You can read about tax efficient investing and what to put where here.

Retirees, what accounts do you remain invested in and what stocks, ETFs, GICs, bonds, or cash do you hold there?  Why?

  1. I will (eventually) stay out of debt

I recently had a post about debt management on this site – since I believe you need to manage debt before it manages you.

We have aspirations to semi-retire and work on our own terms in our 50s after all debts are paid off.  That means no mortgage, no line of credit, no car payments going-forward.  Zilch owed to others. 

We believe this is the right path to take since it will increase our financial flexibility.

I know other readers of this site feel differently.

In fact, here is one successful investor who believes it’s perfectly fine to take some debt into retirement.

What’s your take on that?

  1. I will avoid financial piranhas (as best I can)

Financial criminals are everywhere, and it’s only getting worse with our digital age.

You could argue high fund fees are one form of financial exploitation but sadly there is much more to fight.

Here is how and why to ditch your expensive funds from your portfolio.

Sadly, retirees are particularly vulnerable to scams. Criminals target seniors because of their presumed wealth, relatively trusting nature and typical unwillingness to report these crimes.  

Arm your financial self and be on continual surveillance.

I wrote about some ways to fight financial fraud here.

Summary

It’s impossible to be perfect but I continue to believe when it comes to financial success, you don’t need to be perfect.  You simply need to do some little things consistently well over time.  That means:

  • Get invested and stay invested.
  • When invested, keep your money management costs as low as possible.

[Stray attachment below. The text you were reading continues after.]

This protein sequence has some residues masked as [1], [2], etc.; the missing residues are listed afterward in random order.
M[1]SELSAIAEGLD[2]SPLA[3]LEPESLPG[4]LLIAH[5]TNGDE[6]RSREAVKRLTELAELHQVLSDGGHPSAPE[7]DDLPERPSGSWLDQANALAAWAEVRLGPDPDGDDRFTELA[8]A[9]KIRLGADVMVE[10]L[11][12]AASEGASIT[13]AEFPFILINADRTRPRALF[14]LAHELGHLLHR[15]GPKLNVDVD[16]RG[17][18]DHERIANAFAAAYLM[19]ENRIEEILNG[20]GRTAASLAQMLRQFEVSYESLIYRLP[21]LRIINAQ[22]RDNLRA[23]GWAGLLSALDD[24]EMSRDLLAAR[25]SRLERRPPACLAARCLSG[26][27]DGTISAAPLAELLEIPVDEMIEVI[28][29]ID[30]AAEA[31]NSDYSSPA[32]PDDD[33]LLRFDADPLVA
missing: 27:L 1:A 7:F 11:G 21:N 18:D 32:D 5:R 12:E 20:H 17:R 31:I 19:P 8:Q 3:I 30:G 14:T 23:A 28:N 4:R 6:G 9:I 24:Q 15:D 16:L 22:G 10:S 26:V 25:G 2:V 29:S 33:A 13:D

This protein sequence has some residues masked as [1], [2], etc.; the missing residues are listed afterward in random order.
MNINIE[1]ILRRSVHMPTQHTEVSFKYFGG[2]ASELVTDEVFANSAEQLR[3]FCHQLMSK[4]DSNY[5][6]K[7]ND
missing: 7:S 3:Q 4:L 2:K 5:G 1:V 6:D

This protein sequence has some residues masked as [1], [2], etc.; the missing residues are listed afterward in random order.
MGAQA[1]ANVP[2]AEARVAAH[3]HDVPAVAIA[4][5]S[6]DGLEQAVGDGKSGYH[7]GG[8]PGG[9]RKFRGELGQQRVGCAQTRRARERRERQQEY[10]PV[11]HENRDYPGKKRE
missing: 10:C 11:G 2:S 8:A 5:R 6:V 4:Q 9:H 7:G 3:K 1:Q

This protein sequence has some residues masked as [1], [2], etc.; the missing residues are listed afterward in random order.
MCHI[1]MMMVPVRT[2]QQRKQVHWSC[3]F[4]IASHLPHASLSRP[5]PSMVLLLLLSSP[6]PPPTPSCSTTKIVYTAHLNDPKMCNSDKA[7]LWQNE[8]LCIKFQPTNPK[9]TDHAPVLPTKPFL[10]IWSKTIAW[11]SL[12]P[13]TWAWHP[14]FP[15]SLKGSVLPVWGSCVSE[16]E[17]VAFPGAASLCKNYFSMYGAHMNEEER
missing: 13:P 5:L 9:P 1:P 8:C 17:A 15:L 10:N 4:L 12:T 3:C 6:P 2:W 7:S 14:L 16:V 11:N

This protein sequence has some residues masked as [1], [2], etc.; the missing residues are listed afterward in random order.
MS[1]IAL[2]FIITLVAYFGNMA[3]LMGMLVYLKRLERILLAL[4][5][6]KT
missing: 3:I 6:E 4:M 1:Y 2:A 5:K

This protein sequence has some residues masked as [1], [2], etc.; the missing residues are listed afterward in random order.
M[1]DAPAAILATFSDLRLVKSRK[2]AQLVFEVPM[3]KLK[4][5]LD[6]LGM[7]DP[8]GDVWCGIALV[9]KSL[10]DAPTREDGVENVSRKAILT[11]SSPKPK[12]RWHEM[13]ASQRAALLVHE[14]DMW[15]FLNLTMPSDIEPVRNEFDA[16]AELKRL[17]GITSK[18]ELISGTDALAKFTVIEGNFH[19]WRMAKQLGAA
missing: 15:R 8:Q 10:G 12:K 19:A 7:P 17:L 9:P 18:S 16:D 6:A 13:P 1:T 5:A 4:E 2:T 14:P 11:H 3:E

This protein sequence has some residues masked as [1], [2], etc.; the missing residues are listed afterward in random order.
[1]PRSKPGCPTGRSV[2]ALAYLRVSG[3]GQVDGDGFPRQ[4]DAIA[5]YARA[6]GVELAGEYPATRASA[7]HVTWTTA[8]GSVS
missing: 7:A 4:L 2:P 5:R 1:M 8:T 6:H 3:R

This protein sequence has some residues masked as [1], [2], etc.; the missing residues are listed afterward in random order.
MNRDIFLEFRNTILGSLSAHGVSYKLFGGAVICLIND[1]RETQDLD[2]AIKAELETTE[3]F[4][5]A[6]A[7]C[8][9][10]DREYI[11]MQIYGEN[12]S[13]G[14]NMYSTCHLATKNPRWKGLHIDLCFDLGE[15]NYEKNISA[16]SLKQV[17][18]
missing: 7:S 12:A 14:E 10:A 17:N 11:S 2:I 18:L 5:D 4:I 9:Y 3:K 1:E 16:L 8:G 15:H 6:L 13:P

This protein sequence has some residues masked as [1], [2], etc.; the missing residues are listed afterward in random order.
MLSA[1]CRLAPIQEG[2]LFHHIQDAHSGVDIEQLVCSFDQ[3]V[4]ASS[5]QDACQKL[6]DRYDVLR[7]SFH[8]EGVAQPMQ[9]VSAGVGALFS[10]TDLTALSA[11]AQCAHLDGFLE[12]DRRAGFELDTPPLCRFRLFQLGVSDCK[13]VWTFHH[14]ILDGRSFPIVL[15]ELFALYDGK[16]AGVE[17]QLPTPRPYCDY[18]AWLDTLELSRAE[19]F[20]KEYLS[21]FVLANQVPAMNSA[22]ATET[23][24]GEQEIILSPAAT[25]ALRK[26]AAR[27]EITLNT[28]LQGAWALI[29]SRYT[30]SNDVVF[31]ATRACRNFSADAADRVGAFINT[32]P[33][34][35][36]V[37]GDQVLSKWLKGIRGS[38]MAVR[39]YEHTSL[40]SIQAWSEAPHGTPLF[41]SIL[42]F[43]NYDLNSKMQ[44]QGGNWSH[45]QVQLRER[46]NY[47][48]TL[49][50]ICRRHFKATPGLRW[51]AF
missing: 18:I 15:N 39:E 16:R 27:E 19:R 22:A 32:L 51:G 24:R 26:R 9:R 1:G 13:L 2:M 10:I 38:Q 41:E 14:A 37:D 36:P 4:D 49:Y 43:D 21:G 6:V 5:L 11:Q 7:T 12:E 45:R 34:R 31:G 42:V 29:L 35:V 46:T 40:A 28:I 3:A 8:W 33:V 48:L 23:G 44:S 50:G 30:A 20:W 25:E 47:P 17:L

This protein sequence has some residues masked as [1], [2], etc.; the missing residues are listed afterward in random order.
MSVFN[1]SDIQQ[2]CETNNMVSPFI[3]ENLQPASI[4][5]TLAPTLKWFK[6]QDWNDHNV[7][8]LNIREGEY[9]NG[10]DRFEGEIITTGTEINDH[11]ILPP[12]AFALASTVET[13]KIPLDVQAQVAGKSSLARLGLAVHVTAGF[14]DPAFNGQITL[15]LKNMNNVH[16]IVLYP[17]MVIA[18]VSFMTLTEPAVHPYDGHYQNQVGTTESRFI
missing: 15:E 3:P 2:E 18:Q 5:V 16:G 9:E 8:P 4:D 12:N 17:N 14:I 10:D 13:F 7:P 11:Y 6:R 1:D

• While you are investing, pay down debt until it’s gone.
  • Disaster-proof your life.
  • Manage your investing behaviour gaps.

These are the things we’ll continue to do to get retirement ready.  What about you?

My name is Mark Seed and I'm the founder, editor and owner of My Own Advisor. As my own DIY financial advisor, we're inching closer to our ultimate goal - owning a 7-figure investment portfolio for semi-retirement. We're almost there! Subscribe and join the journey. Learn how I'm getting there and how you can get there too!

40 Responses to "10 ways to get retirement ready"

    1. Simply acknowledge my site and my post on your site, and you’re good 🙂 I will be working on your questions in the coming days – busy!

      Cheers,
      Mark

      Reply
  1. The only one I’m going to quibble about is #3. It’s like saying I’m going on a trip and asking how much fuel I will need to get me there. When asked how far the trip is I reply “I don’t know”. Now I’ve joked more than a few times that I want my cheque to the undertaker to bounce but in real life I’m going to make darn sure I have more than enough to get me there based on some reasonable assumptions.